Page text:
Difference Between Self Pollination and Cross-Pollination is that In the cross-pollination process, pollen is transferred from one plant to another by a pollinator, such as an insect, or by the wind. In self-pollination, the stamen of the plant sheds pollen directly on its own stigma.
What plants self-pollinate?
Most plants use cross-pollination. Those who use insects as pollinators tend to have brightly colored flowers and an attractive aroma. Those that are pollinated by the wind have long stamens and pistils with small petals or without petals.
Plants that use self-pollination, such as peanuts, tend to have smaller flowers. Some plants that cross-pollinate are also capable of self-pollination if cross-pollination is unsuccessful. These include peas, orchids, and sunflowers.
Examples of plants that use insects for cross-pollination include apples, plums, pears, raspberries, blackberries, blackcurrants, strawberries, green beans, pumpkins, daffodils, tulips, heather, lavender, and most flowering plants.
Examples of plants that use wind for cross-pollination include herbs, catkins, dandelions, maples, and goat beards.
Examples of self-polluting plants include wheat, barley, oats, rice, tomatoes, potatoes, apricots, and peaches. Many plants that are able to self-pollinate can also cross-pollinate.
Advantages and disadvantages
Cross-pollination is advantageous because it allows diversity in the species since the genetic information of different plants is combined. However, it depends on the existence of pollinators that will travel from one plant to another.
Self-pollination leads to a more uniform progeny, which means that the species is, for example, less generally resistant to disease. However, it does not need to waste energy to attract pollinators and can spread beyond areas where suitable pollinators can be found.
The process of pollen grains that fall from the plant that falls from the anther to the stigma of the plant is known as pollination. This process of fusion of male and female sex in plants leads to the fertilization process, through which new flowers are formed and reproduction occurs. As a result of fertilization in plants (the fusion of male and female gametes), a zygote is formed. The fertilization process begins when the pollen grain falls on the stigma of the plant. The pollination that leads to the fertilization process is mainly of two types; self-pollination and cross-pollination. Self-pollination is the transfer of pollen to the stigma of the same flower,
What is self-pollination?
Self-pollination is the process in which the transfer of pollen from the same plant to the stigma of a similar plant takes place. This type of pollination is considered responsible for the uniform progeny in plants and also produces pure lines without variations. Since the anther pollen (male part of the plant) has to fall on the stigma surface of a similar plant, it does not require any external agent or external effort, they throw the pollen on its stigma surface.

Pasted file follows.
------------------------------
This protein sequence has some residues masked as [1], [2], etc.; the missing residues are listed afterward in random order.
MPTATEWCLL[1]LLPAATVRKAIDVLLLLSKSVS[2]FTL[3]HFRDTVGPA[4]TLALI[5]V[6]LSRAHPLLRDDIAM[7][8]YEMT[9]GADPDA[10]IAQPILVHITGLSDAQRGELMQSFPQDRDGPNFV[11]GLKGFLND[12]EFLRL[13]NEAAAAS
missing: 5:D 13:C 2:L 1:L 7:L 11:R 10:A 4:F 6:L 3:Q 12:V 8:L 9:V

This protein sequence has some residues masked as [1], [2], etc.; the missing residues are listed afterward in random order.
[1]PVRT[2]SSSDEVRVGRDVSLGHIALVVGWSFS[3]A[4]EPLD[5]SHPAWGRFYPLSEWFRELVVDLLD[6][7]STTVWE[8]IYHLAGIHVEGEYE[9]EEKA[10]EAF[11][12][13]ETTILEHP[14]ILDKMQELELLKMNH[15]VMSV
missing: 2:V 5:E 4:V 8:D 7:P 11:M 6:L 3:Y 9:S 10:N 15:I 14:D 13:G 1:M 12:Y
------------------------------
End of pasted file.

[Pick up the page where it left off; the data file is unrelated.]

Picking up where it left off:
This pollination process can even occur in the case of the closed flower of the plants, and the plant that performs the fertilization through this process becomes homozygous.
In some cases, plants have the ability to do both; cross-pollination and self-pollination. If the cross-pollination process continues unsuccessfully in plants such as peas, orchids, and sunflowers, they are able to self-pollinate.
However, plants produced by self-pollination retain highly useful characters, at the same time, it lacks variability and has less adaptability in changing environments. Plants that use self-pollination have opaque flowers compared to flowers of plants that cross-pollinate.
What is cross-pollination?
Cross-pollination is the process by which the transfer of pollen to the stigma of a flower of a different plant of the same species or of different species takes place.
This type of pollination is a complex process, which leads to the formation of a new variety of brightly colored plants and flowers with an attractive aroma. In addition to the attractive features, they show better adaptability in modified environments, and that is why most plants prefer the cross-pollination process. Two main sources of cross-pollination are wind or insects.
Since they have colorful, attractive flowers, insects or flies, the pollen adheres to the body and transfers it to the stigma of the other plant. The other source of cross-pollination is by wind, The strong wind carries the light pollen and adjusts it to the stigma of the other plant.
Plants that carry the wind pollination process generally have long stamens and pistils with small petals; Dandelions are the example of such pollination. As mentioned earlier, through the cross-pollination process new varieties of plants with different characteristics than their parents are produced.
Self-pollination vs. cross-pollination
- In self-pollination, the pollen grains of the anther of the similar plant detach from the surface of the stigma, while in cross-pollination the transfer of pollen to the stigma of a flower of a different plant of the same species or of different species.
- Plants that carry self-pollination do not require external force while cross-pollination is carried by factors such as wind and insects.
- Plants that use self-pollination have off-colored flowers compared to the flowers of plants that cross-pollinate.
- Plants that use self-pollination are less adapted to the modified environment compared to plants that use cross-pollination.
- Pure lines with similar characteristics are produced through self-pollination. On the other hand, a new variety of plants is produced through cross-pollination.
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